An incredible, stomping brazilian pop number, taken from Elis Regina's legendary album 'Elis Regina in London', recorded in England in 1969. Here she takes on the Jorge Ben classic 'zazueira', a seductive, hip, upbeat stomper of a track which just makes you smile every time you hear it. Wonderful stuff.
21 Oct 03 ·heinmukk: you're right. this one makes you smile.
i knew this song before from the mtv unplugged album from jorge ben jor. but this old cut is much more nicer, because...hm, maybe because it's older. :)
A sophisticated and understated pop bossa. This song can breeze by the first time you hear it, but the unexpected hooks and chord changes make for addictive listening. There are strings, a gentle and high male vocal and a rhythmic piano. It really is heavenly. I should add that the CD compilation this appears on, 'the essential...volume 2', is really one of the very best single-artist compilations I've ever heard. The liner notes are not perfect though - this song is erroneously listed as 'Tiao branco forte'. Great compilation though, one which showed me that Marcos really is a genius.
from Viola Enluarada (Odeon) available on CD - The Essential Marcos Valle, Vol 2 (Mr Bongo)
Another wonderful, genre-defying track by Marcos Valle, Garra is a bouncy mix of scat vocals and funky, soulful pop. The arrangement somehow manages to remain very tasteful and tight. The entire album is highly recommended.
Nothing can truly prepare you for your first listen to Os Mutantes. All the hype in the world can only pique your interest...of all the countless reviews I've read, none have ever captured the essence of the band, and I'm not about to attempt it here. Any song from their first album could be my choice here...the psychotic carnie music of "Panis et Circensis", the drugged-out doo-wop of "Baby", the Ray Davies-informed songcraft of "Senhor F" or the Donovan meets Alistair Crowley creepiness of "Trem Fantasma". So I chose this, their best-known freakout. Go find out for yourself.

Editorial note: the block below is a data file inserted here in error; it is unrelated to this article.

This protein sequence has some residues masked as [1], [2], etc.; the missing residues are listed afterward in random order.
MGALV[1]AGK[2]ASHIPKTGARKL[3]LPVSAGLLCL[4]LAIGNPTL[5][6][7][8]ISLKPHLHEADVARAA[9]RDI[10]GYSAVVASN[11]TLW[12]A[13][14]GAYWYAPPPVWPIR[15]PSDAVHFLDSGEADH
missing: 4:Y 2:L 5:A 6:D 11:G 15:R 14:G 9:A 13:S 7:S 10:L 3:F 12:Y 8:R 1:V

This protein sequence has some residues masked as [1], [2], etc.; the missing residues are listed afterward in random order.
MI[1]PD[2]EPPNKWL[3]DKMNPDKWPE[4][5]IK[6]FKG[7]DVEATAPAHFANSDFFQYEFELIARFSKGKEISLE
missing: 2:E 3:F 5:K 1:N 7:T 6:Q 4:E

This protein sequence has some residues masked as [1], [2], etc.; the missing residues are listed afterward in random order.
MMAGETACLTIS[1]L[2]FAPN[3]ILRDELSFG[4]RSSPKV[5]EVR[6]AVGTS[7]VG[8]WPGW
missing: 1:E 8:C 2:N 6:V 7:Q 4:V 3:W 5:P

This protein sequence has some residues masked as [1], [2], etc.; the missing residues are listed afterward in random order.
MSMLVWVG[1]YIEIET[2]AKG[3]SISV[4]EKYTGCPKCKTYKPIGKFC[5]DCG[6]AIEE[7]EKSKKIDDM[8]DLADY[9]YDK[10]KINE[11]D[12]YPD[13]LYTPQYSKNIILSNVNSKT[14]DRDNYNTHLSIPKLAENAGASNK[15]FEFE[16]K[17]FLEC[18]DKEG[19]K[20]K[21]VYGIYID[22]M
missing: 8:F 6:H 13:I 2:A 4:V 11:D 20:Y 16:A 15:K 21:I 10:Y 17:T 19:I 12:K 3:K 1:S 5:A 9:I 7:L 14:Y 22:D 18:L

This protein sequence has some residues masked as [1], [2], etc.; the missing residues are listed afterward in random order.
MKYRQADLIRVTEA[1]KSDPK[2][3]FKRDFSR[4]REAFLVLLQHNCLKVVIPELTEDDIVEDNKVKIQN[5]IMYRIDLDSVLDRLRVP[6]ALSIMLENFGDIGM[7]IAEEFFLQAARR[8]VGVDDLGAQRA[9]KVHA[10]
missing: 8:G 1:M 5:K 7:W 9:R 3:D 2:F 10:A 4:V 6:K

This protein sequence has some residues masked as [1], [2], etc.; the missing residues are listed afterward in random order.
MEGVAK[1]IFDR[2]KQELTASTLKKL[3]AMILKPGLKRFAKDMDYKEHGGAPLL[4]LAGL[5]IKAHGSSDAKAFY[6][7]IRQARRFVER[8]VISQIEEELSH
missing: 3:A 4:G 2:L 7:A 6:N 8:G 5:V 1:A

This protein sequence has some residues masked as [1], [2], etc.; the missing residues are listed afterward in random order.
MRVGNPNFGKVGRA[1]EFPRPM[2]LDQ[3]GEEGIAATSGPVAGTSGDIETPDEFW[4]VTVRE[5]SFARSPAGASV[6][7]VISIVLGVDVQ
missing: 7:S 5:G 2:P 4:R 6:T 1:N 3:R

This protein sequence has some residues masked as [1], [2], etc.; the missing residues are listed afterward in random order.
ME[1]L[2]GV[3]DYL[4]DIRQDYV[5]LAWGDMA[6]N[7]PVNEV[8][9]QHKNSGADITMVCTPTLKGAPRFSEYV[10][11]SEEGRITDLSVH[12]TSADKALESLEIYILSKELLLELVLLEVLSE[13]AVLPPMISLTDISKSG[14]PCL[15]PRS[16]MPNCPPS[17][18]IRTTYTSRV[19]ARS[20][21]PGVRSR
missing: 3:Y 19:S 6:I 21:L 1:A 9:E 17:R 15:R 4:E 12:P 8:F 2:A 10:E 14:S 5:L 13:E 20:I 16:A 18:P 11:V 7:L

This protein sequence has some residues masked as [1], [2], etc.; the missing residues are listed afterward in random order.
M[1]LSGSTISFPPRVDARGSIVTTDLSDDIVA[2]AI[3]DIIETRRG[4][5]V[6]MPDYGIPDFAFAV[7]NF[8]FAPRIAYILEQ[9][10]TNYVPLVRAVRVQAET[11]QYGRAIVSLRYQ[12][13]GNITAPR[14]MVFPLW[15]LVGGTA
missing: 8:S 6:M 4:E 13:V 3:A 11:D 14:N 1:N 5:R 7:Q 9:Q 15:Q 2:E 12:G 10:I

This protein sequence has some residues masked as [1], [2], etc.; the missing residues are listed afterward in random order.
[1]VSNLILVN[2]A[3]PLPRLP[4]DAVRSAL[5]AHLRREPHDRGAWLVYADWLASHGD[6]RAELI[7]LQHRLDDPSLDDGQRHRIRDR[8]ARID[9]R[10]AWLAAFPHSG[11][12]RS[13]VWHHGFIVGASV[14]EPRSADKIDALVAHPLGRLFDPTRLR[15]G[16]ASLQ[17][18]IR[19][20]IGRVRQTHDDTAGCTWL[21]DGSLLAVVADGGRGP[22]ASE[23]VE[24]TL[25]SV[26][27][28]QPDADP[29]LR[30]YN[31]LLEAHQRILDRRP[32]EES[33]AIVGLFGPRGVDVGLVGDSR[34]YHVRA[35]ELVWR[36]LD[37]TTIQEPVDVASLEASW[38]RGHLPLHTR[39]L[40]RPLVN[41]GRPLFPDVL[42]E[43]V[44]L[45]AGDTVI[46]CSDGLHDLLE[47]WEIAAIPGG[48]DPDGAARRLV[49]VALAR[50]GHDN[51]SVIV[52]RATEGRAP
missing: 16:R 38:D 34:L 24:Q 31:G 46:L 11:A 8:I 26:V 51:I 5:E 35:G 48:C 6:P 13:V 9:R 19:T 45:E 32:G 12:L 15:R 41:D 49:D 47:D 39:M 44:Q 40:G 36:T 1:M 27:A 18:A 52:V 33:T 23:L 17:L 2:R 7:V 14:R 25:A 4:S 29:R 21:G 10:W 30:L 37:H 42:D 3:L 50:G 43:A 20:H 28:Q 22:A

14 Mar 04 ·olli: this is great! i love panis et circensis...heard it a couple of years ago on norwegian radio, but i didn┤t find out what the song was called until now...
by chance i just found out today that gil gilberto has licenced a lot of his work under the creative commons law... that means we're free to sample and build upon it!
An addictive and perfect track, which fuses several of my obsessions (vocal groups, Ennio Morricone-style chord sequences, Brazilian pop) with incredible power. The song is a Brazilian standard, written by Baden Powell, but this version is very different to any other I've heard. This recording opens feverishly with brass and strings, maintaining a doomy and very serious mood throughout. All the same, it manages to be extremely groovy, with rock drums and a twangy guitar accompanying the strings and harmonizing vocals. The arrangement is quite brilliant and never sounds crowded, with a stark feel produced by the different parts dropping in and out. The part of the track which to me is pure genius is the instrumental break in the middle, which sounds like it's excerpted from one of the coolest of Morricone's late 60s B-movie soundtracks - honey smooth strings, blended with some excellent drums and a cool trumpet part. The vocals are also rather gripping - always very serious sounding, and often wordlessly chanting the melody.
from Golden Boys (Odeon MOFB 3590) available on CD - Blue Brazil Vol 3 (EMI)
23 Feb 04 ·Galt: You should check out the 1971 Odeon album 'So Vou Criar Galinha': 'Chuva de verao' starts with the sound of rainfall (always a winner) and 'Com a lembranša apenas' has one of those amazing Brazilian melodies you just can't get out of your head.